"'It's this way,' she says. 'He phoned me this mornin' an' told me that he was comin' to Chicago tonight an' I was to get a quiet room for him in a quiet hotel so's he could do a little bit of business before he scrammed out of it. You see, Jimmy ain't feelin' so good. First of all, gettin' sent up was a' surprise to him when he thought he had everybody nicely fixed an', secondly, he's got an idea that there are one or two guys, includin' yourself, Two-time, round this burg who'd be only too glad to take a pot at him.'

"Two-time nods. 'Well, what's he comin' here for?' he asks.

"Jenny grins. 'He's comin' here for the dough, Two-time,' she says. 'It might surprise you to hear that he's got 200,000 dollars United. States currency stacked in the safe deposit right here.

"Two-time whistles an' starts to do some quick thinkin'. Jenny goes on. 'This mornin' on the phone Jimmy gives me the lay-out. When he gets here, which will be at seven o'clock, he's goin' straight to the hotel. I'm goin' round there to meet him an' he's goin' to give me the key of the safe deposit box. Then I'm supposed to go round an' get the money. Then I give him the tip-off that all's clear an' that there ain't any guys watchin' round on the entrance to the hotel, an' then he figures we're goin' to scram up to New York.'

"'So what?' says Two-time.

"Jenny smiles. 'Well, that's where he's makin' the one big mistake,' she says, an' her voice is grim. 'Here's how I've got it fixed. I've got him a room, No. 73, at Mitzler's Hotel on Grape Street. This room is at the back of the hotel an' looks out over the Barrel Street alley, an' on the other side of that alley is the back of the Penfold Hotel.'

"'At seven o'clock tonight I'm goin' round to Mitzler's to meet him an' get the key. Then I'm supposed to go off to the safe deposit to get the satchel, but I ain't goin' to. I'm goin' to slip round the corner into the Penfold, an' I'm goin' to meet you in the long bar, an' I'm goin' to slip you the safe deposit key. All you do is to jump a cab, go round to the safe deposit an' get the satchel with the dough. Directly you go I go upstairs to the third floor. There's a bathroom there, an' the window looks right across the alley, right into the window of room No. 73. I fixed with Jimmy that I'll signal him that's all clear from that window after I've got back with the money, but I ain't. The only all clear I'm goin' to give him when he comes to the window of No. 73 is with this!'

"An' she tips her muff an' shoots out the .38 Colt.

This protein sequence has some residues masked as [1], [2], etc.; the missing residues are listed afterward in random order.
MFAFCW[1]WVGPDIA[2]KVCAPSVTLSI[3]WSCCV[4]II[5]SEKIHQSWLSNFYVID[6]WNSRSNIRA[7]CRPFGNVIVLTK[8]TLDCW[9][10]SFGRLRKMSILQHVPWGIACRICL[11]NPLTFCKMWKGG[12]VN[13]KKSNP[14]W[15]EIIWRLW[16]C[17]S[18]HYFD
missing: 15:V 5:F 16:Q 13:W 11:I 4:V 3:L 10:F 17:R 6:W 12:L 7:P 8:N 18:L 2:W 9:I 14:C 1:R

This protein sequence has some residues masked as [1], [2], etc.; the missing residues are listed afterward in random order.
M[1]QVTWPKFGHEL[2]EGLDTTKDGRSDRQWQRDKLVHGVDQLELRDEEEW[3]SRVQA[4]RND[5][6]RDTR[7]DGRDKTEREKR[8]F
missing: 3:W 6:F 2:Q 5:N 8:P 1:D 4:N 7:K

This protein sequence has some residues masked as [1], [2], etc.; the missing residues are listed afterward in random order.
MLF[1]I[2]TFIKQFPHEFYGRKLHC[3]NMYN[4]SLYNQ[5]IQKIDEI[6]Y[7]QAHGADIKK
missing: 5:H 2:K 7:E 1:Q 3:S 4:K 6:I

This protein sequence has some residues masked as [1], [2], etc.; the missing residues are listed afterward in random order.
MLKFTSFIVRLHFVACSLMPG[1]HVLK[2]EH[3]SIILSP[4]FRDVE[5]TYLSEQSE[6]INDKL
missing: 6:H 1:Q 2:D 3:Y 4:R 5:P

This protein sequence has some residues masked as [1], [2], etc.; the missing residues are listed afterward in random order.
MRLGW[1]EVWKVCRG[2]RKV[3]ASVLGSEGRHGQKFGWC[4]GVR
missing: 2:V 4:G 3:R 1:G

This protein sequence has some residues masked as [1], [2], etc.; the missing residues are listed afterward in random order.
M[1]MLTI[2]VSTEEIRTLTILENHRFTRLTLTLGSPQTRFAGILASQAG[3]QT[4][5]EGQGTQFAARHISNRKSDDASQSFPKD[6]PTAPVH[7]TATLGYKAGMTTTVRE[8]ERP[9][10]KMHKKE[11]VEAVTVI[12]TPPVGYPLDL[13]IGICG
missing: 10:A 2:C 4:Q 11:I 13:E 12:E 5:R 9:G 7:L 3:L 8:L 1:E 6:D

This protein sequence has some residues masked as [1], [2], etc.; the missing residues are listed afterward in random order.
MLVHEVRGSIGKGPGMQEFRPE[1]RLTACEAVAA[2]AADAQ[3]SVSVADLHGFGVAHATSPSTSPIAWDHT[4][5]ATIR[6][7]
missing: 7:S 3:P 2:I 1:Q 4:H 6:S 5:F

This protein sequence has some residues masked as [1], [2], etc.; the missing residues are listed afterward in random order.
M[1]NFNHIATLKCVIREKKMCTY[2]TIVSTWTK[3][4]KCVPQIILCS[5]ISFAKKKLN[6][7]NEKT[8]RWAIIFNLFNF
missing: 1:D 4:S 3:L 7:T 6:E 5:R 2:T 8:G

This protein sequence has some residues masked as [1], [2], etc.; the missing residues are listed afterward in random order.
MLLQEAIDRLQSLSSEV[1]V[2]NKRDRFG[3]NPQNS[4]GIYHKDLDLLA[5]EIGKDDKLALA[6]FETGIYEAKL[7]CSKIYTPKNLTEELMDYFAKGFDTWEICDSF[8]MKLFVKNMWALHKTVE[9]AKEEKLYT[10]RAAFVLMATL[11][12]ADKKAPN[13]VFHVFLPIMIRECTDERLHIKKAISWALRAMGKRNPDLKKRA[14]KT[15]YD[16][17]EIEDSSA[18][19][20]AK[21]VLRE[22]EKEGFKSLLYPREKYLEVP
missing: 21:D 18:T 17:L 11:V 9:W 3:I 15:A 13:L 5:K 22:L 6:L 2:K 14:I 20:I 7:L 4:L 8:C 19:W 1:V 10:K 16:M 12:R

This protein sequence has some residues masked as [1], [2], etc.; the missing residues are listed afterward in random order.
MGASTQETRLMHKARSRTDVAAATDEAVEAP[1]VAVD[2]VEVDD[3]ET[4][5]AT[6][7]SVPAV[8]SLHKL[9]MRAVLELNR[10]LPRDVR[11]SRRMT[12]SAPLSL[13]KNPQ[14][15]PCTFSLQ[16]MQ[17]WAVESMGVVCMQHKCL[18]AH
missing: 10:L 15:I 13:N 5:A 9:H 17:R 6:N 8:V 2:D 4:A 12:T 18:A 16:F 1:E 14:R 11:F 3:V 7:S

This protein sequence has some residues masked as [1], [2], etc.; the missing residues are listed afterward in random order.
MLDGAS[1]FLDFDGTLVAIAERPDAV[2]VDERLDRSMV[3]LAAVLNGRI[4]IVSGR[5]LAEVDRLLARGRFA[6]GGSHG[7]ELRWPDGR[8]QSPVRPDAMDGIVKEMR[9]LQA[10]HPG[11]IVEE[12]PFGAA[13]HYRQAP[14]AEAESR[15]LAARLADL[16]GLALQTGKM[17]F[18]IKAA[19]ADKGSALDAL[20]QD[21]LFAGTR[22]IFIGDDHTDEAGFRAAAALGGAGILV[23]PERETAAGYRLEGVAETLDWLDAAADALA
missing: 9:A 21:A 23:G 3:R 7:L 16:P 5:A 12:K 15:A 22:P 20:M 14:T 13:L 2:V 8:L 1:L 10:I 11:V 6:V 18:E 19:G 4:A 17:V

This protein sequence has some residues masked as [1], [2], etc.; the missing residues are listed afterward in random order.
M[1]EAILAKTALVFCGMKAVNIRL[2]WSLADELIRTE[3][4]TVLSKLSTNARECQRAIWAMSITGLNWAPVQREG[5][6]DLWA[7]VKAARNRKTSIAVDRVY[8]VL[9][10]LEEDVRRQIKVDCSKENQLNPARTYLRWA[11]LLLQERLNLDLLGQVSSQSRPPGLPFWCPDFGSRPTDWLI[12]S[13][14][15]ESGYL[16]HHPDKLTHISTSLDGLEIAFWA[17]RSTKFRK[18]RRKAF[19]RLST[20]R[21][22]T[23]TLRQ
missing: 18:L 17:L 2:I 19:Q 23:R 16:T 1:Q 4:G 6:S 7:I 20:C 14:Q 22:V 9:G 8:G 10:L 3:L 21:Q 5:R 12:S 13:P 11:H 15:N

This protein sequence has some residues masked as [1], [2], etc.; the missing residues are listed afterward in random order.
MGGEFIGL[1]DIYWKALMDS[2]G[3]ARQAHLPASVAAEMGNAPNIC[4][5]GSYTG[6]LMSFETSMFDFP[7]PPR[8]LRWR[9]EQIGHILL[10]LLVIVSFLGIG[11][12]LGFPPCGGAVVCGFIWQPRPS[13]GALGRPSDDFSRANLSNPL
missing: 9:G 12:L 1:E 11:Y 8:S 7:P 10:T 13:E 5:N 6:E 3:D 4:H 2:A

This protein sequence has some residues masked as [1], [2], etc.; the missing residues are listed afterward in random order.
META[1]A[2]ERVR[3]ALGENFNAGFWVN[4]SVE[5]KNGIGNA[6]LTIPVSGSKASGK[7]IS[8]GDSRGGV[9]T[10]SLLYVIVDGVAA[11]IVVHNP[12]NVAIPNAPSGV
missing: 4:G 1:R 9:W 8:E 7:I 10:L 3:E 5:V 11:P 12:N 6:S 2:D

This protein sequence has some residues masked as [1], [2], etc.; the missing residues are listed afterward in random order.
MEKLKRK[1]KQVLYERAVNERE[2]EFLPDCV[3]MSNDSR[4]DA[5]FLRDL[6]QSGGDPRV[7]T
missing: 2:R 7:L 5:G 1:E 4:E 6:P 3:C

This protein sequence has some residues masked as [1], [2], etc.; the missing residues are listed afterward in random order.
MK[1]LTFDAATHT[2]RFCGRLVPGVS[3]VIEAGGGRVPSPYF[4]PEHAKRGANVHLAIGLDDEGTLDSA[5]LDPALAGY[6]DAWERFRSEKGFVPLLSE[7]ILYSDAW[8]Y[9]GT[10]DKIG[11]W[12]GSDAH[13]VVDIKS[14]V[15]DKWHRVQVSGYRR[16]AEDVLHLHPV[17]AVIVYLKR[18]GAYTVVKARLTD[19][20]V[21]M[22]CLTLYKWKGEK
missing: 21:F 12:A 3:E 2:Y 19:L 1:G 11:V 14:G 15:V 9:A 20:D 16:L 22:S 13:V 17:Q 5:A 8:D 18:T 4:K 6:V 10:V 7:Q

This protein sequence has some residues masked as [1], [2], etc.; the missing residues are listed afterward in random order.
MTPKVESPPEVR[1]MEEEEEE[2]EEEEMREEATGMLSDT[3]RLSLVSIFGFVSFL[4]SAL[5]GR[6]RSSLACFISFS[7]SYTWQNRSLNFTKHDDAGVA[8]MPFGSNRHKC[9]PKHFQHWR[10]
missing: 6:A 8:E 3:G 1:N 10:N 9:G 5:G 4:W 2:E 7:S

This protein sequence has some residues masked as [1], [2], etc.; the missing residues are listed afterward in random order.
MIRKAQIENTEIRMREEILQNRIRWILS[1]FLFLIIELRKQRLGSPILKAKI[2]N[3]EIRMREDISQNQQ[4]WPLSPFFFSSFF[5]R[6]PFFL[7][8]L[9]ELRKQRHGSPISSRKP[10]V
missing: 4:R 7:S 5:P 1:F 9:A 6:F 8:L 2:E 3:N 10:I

"Two-time whistles. 'Gee, kid, so you're goin' to shoot him across the alley. What a swell idea! What an alibi!'

"O.K., she says. 'Now directly you've got the satchel, you take another cab an' you go straight off to the railway depot an' book a compartment on the Now York Flyer. Directly I've done the job I get into a cab an' meet you down there. We open the satchel an' split the dough. You go your way an' I go mine. How's it go. Two-time?'

"Two-time stands in front of the fire, fingerin' his tie an' lookin' down at her. Then he just smiles an' he says: 'It's a great idea, kid. I'm sold on it. I'll be waitin' for you in' the long bar at the Penfold at seven-fifteen. How's that?'

"She gets up. 'O.K., Two-time,' she says, 'let's have a drink on. that.'

"An' they stand there drinkin' gin straights an' smilin'"

"AT seven-fifteen Two-time's standin' round in the bar at the Penfold, drinkin' highballs an' feelin' pretty good with himself. All the time he's got one eye on the door.

"Then Jenny blows in. She walks straight up to him an' she slips him the key with her right hand. The left is busy inside her muff. 'Go to it, Two-time,' she whispers, 'an' be quick. I'm goin' to hang round here for ten minutes, an' then I'm goin' to bump him. See you down at the depot.'

"Two-time cocks his hat an' puts the key into his waistcoat pocket. 'O.K., babe,' he says, 'I'll be there with bells!'

"An' he scrams. Outside he gets a yellow cab an' drives good an' fast round to the safe deposit. Everythin' is fine. Three minutes later, with the satchel in his hand, he gets back into the cab an' he drives down to the depot, but he don't book any compartment on the New York Flyer as arranged. He just buys a single ticket to New York. Then he waits around.

"Pretty soon along comes Jenny. She's still smilin' but she's got a little strained look around the mouth, Two-time thinks. She comes up to him. 'Well, Two-time,' she says. 'Here we go.'

"He looks down at her an' he grins.

"'You know, Jenny,' he says, 'you're a fool dame. You don't ever learn nothin'. You don't really think I'm goin' to give you any of this dough, do you? You know,' he goes on, 'you break my heart sometimes. You're just as big a mug as when I first picked you up in New York.